What the world needs now … is empathy

Empathy symbol
Here’s what they have to say over at http://www.empathysymbol.com:

“Heinz Kohut defined empathy as “the capacity to think and feel oneself into the inner life of another person.” We think that’s what the world needs today. As the cultural wars rage — Judeo/Christians vs. Muslims, immigrants vs. native-borns, Red States vs. Blue States — what we all need is to walk in each others’ shoes, to empathize with the other’s position, situation, upbringing, life experiences and feelings. Empathy leads to respect and caring for each other, and that is the sure path to peace.”

Reading that paragraph again, my brain catches on to the words “we think that’s what the world needs today”. Does anyone feel a song coming on? As in Burt Bacharach and the Posies? Check out Jackie Deshannon singing the Bach’s cheesy song (with really schmaltzy visuals) on You Tube.

And while you’re smiling, you may as well have a look at some of the Smiles over at the Smile group at Flickr:

I also really liked the connection that Marshall Rosenberg (of Non-violent communication fame) makes between empathy and surfing:

Question: “What is the Definition for Empathy?”
Rosenberg: “Empathy, I would say is presence. Pure presence to what is alive in a person at this moment, bringing nothing in from the past. The more you know a person, the harder empathy is. The more you have studied psychology, the harder empathy really is. Because you can bring no thinking in from the past. If you surf, you’d be better at empathy because you will have built into your body what it is about. Being present and getting in with the energy that is coming through you in the present. It is not a mental understanding.”

Question: “Is it speaking from the heart?”
Rosenberg: “What? Empathy? In empathy, you don’t speak at all. You speak with the eyes. You speak with the body. If you say any words at all, it’s because you are not sure you are with the person. So you may say some words. But the words are not empathy. Empathy is when the other person feels the connection to with what’s alive in you.”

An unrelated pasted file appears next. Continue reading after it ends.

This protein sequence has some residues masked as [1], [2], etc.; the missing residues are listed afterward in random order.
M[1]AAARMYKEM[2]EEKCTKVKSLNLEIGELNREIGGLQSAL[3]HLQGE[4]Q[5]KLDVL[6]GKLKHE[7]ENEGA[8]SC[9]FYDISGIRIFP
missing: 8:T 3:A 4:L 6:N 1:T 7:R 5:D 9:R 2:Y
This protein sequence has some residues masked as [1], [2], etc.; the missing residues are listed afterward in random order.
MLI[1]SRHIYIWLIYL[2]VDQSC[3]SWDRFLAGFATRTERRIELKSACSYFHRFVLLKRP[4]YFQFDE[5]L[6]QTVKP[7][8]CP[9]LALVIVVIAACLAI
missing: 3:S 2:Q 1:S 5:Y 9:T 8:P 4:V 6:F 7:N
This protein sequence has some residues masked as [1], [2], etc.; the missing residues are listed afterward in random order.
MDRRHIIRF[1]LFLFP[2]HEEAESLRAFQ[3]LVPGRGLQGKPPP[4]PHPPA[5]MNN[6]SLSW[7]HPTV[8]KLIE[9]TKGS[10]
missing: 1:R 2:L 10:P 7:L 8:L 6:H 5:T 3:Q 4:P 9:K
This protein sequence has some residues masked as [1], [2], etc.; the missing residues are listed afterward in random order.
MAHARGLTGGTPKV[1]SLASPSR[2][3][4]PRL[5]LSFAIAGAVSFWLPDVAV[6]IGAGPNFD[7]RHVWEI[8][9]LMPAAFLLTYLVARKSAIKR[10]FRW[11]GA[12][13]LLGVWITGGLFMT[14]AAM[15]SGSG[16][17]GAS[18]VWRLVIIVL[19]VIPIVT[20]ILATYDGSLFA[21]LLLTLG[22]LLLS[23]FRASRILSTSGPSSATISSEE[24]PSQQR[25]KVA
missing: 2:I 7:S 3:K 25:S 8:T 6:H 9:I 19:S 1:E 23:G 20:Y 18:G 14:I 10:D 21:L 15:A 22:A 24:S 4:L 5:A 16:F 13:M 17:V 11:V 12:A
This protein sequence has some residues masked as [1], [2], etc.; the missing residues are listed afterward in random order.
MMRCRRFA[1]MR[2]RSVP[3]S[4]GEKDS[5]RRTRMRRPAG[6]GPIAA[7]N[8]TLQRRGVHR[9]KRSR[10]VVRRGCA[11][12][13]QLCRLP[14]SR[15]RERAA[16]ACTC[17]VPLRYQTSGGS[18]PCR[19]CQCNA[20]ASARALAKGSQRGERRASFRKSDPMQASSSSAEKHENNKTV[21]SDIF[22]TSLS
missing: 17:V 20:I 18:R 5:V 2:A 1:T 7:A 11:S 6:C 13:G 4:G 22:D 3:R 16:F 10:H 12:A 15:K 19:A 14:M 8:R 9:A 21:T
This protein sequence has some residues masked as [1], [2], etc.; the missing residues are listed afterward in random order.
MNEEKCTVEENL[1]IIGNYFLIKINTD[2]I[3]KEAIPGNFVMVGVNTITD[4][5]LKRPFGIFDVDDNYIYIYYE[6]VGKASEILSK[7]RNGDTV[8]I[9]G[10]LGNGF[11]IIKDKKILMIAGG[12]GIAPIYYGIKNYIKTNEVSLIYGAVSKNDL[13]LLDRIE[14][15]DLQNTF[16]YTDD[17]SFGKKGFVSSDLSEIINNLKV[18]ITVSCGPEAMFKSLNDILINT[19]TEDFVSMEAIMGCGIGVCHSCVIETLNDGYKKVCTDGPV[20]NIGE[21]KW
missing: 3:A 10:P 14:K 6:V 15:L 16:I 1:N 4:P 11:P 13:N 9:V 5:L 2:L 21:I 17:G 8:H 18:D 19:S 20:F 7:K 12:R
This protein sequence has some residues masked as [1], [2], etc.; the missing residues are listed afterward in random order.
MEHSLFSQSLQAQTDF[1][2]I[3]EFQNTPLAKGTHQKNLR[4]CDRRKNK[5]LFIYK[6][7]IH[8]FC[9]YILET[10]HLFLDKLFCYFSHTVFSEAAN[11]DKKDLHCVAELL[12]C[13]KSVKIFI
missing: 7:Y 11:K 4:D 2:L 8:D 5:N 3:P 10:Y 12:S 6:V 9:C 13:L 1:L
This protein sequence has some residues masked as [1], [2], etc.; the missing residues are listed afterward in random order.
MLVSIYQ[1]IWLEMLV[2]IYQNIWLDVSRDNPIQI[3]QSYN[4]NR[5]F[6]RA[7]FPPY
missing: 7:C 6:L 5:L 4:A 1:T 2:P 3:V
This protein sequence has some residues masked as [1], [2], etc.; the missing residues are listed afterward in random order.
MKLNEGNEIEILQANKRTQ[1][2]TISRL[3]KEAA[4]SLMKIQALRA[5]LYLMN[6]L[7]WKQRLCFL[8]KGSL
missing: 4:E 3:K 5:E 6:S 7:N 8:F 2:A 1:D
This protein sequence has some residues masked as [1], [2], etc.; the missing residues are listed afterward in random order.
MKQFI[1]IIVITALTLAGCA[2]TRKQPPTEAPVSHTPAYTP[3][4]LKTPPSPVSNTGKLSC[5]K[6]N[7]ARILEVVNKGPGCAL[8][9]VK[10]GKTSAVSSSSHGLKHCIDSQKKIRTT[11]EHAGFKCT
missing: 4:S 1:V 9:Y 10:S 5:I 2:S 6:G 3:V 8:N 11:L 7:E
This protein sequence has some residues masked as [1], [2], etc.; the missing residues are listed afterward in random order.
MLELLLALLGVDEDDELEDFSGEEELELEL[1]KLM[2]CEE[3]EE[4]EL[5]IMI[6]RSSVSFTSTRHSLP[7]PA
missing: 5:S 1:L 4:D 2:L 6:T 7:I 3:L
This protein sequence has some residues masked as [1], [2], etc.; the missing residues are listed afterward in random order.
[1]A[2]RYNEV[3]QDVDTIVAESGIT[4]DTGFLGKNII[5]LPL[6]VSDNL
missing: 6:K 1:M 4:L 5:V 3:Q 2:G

Isn’t that great? Thanks to Duen Hsi Yen for that transcription. Check out his surfing links here.

On a slightly more thinking level, I also liked this:

Empathy is the ability to understand the situation of others and imagine how they feel. It’s at the heart of our closest personal ties and a key element in the relationship between clinicians and patients, especially in psychotherapy. […] researchers at Harvard-affiliated Massachusetts General Hospital (MGH) in Boston are monitoring physiological responses and emotional interactions during psychotherapy sessions. Results … show that when positive emotions are running high, patients and therapists are in sync physiologically, and the more in sync they are, the higher the level of empathy. (Harvard Women’s Health Watch, July 2007)


7 Responses to What the world needs now … is empathy

  1. verbivore says:

    Have been enjoying your focus on empathy. I think allowing yourself to feel real empathy takes a lot of courage. It’s frightening to see life through someone else’s experience, makes our boundaries and “truths” fuzzy instead of solid. I’ve been trying to think of books, fiction specifically, which deal with concepts of empathy … Philippe Claudel’s La Petite Fille de Monsieur Linh is one, two men who come to friendship without a shared language to ease the transition, a beautiful story. Or, The Echo Maker by Richard Powers – I think you could look at that story with empathy in mind. Toni Morrison’s The Bluest Eye maybe too…